• MadAd - Friday, November 4, 2005 - link

    Thanks for the reply Gary, dont bust a gut though, 1920x1440 is really good enough :)

    Im just welcoming the recognition that people do use high res to do normal things like play games on (shock horror).

    Ive always found it strange that Anandtech reports on so much cutting edge hardware in the cpu, mobo and video areas, the bread and butter of a good review site, but seemed to ignore people with high end monitors in test results - at least you are putting that right now, thank you again.
  • MadAd - Wednesday, November 2, 2005 - link

    Hooray! a reviewer that benchmarks games up to high end video resolutions! Thank you thank you!!

    My own resolution of 1920x1200 wasnt mentioned but I got the picture from what you did cover, thank you again- The other Anand reviewers seem to think theres no life after 1600x1200. (but there is :¬) )

    Nice one
  • Gary Key - Wednesday, November 2, 2005 - link


    The review results will depend upon the monitor's capability during testing (several of my monitor's only go to 1600x1200 or 1280x1024). Also, please realize that a large majority of readers have 19" LCDs that only support up to 1280x1024. This is why we standardized on this resolution recently. However, we will start providing higher resolution benchmarks depending upon the hardware being reviewed (performance oriented boards) and time allowances. This is based upon the fact that the next step up for most buyers will be the 1600x1200 ~ 1920x1200 capable monitors.

    The higher end monitor's I have for testing do not support the 1920x1200 format. They support the 1920x1440 and up resolutions. However, that should change in the next month or so hopefully. ;-)

    I appreciate the comments and hopefully we can get you and others some 1920x1200 benchmarks in the near future.

  • H0witzer - Saturday, October 29, 2005 - link

    As the owner of a P5ND2-SLI-Deluxe I have to say the C19 chipset gets WAY too hot. Not to mention the horrible stability of the BIOS. There has been Many complaints from ASUS owners about these issues. Another issue as of late has been power supplies blowing. I personally experience a 3 day old 500W Aspire power supply blowing, and after flashing the BIOS the entire system dying.

    I wonder about the stability of the NVIDIA chipset and how it will hold up in the long run. I would have liked to see a comparison against the P5WD2-Premium.
  • Gary Key - Saturday, October 29, 2005 - link

    I have read some of the horror stories about the P5ND2-SLI-Deluxe and agree about the thermal issues among others with the A2 stepping of the C19. The A3 and up steppings are better in this regard and the new board layout is significantly more robust than the P5ND2 series. I believe Asus realized their errors from several product releases lately (I went to Intel boards after an earlier issue with Asus) and are in the process of correcting them. This board has restored my faith in their new product lineup. This bios we tested with (0047) has been wonderful from both a stability and performance viewpoint. I personally use OCZ or PC Power and Cooling power supplies and have never had an issue with any board, good or bad. I did not have the P5WD2 to test against but I do have the P5LD2 now. :->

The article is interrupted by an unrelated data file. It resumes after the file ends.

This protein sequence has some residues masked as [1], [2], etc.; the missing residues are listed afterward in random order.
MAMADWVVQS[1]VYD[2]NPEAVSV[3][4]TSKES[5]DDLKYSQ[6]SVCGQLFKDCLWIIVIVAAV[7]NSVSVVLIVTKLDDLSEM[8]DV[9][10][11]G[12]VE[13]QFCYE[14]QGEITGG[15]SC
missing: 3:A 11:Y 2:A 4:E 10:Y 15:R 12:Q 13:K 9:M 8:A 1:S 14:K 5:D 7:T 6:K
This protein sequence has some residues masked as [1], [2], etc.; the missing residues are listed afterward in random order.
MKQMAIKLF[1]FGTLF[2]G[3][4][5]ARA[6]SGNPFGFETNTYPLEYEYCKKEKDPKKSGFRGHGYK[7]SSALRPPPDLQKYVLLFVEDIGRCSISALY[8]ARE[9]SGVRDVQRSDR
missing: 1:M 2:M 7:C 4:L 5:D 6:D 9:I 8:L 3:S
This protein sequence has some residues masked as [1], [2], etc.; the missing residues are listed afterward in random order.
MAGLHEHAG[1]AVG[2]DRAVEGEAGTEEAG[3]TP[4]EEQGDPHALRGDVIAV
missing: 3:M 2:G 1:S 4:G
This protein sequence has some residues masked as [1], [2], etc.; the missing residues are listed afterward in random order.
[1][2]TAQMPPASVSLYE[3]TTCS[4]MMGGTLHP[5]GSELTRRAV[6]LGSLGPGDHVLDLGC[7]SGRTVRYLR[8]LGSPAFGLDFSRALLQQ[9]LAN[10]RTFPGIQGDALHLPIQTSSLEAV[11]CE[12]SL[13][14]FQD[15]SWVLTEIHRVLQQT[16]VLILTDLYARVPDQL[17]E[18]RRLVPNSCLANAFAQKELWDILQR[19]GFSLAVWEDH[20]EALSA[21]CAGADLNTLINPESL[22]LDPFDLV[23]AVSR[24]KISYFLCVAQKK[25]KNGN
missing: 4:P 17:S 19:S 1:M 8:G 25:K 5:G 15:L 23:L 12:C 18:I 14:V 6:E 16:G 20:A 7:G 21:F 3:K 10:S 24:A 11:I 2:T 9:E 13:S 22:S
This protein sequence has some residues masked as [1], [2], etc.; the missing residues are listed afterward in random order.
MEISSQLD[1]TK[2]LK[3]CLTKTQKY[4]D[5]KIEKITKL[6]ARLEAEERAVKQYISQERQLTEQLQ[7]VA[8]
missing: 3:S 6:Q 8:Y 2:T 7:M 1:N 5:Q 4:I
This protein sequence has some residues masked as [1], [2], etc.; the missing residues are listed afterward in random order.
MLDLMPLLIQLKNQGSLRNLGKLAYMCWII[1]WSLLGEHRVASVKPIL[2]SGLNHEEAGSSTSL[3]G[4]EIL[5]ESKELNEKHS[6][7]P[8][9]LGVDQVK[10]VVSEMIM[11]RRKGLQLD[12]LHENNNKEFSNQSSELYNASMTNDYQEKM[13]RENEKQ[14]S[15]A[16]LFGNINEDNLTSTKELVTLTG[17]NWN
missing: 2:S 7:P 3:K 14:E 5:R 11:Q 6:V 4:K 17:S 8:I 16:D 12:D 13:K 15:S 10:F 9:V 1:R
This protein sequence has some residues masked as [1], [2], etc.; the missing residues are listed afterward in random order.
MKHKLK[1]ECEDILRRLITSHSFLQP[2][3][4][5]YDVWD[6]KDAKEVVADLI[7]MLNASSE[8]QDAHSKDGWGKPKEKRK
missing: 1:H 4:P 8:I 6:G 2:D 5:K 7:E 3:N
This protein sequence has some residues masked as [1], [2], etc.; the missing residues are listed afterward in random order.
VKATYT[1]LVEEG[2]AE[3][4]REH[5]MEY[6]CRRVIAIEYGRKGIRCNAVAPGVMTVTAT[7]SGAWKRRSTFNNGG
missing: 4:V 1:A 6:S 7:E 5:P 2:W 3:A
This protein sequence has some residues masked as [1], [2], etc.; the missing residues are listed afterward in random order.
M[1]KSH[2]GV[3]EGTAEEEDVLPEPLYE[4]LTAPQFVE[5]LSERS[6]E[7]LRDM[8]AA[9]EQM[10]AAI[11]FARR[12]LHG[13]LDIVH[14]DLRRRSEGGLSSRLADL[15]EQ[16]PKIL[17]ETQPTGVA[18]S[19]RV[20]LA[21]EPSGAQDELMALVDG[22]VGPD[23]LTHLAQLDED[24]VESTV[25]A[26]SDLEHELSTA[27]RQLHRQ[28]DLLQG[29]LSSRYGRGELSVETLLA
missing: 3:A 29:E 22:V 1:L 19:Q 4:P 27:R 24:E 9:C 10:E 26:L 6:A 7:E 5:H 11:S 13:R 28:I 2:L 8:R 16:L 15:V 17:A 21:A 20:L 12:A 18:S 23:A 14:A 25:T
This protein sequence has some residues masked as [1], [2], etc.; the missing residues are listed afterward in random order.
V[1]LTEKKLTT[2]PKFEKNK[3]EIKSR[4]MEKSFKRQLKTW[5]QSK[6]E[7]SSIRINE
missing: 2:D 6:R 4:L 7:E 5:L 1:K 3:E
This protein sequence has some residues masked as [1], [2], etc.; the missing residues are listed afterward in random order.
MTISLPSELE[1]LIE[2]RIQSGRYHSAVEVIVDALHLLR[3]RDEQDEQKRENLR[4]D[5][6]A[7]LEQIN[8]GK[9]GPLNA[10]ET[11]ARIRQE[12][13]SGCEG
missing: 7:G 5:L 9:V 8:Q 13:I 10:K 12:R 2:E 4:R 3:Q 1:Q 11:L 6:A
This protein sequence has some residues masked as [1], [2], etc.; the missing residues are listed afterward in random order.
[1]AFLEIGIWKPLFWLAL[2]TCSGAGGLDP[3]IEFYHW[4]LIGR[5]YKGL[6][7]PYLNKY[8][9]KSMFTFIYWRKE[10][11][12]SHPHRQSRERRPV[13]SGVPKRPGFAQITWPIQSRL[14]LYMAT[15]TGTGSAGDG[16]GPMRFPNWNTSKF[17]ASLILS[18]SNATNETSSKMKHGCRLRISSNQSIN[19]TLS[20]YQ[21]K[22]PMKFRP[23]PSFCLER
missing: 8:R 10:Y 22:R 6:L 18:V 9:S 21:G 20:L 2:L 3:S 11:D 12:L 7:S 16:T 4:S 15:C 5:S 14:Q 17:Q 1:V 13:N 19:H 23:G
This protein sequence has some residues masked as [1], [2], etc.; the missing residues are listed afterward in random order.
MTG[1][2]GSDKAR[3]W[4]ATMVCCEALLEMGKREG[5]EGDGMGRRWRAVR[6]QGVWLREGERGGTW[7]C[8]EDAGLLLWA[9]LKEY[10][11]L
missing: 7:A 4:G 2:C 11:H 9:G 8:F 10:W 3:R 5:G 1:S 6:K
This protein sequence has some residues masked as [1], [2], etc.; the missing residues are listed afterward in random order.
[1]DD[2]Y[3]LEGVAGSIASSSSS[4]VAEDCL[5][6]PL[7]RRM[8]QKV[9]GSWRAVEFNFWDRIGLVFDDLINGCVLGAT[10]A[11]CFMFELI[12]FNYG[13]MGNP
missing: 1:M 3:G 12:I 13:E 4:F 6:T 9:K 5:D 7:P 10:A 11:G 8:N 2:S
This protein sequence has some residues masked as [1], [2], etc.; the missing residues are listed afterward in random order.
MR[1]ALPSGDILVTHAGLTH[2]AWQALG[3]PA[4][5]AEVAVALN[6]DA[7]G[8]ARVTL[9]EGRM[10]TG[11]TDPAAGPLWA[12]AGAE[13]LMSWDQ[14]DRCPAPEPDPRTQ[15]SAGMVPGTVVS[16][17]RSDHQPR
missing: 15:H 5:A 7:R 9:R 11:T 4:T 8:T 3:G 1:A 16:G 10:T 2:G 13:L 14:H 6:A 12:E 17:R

• H0witzer - Sunday, October 30, 2005 - link

    Hey Gary,

    Thanks for taking the time to write back. Based on your article and statements here I am going to contact my online retailer who is processing my RMA and tell them to just issue a credit and I will purchase the P5N32-SLI instead. Don't worry i won't hold you responsible for my decision :-)

    I just figured it couldn't be any worse than the last board. Hopefully they fixed the things that were issues with the P5ND2-SLI Deluxe.

    One last question, when will this be available, have you heard anything yet? All the online retailers are saying Pre-Order.
  • Gary Key - Sunday, October 30, 2005 - link

    Good Day,

    I bought a couple of boards from NewEgg last week but I noticed this morning they are out of them. I will send them a message and see when their next batch is in. When you receive the board please email me and we can discuss specifics on the board and bios. I really think you will be pleased with this board. If not, please post your issues. I would appreciate another viewpoint or opinion on the board.
  • H0witzer - Wednesday, November 2, 2005 - link

    Hi Gary,

    Any word on why the boards all disapeared? Seems that No one has them anymore.
  • Gary Key - Wednesday, November 2, 2005 - link

    Good Day,

    We spoke with Asus tonight. The second production run of boards was slightly delayed due to a couple of minor hardware changes on the board that should not affect performance. They changed resistors in a couple of areas apparently. However, Asus will provide us a new board for testing to ensure results are indicative of the review board results. The next production run of boards should arrive within 7 business days according to our sources. I will post an update to the article if there are any changes with this new release.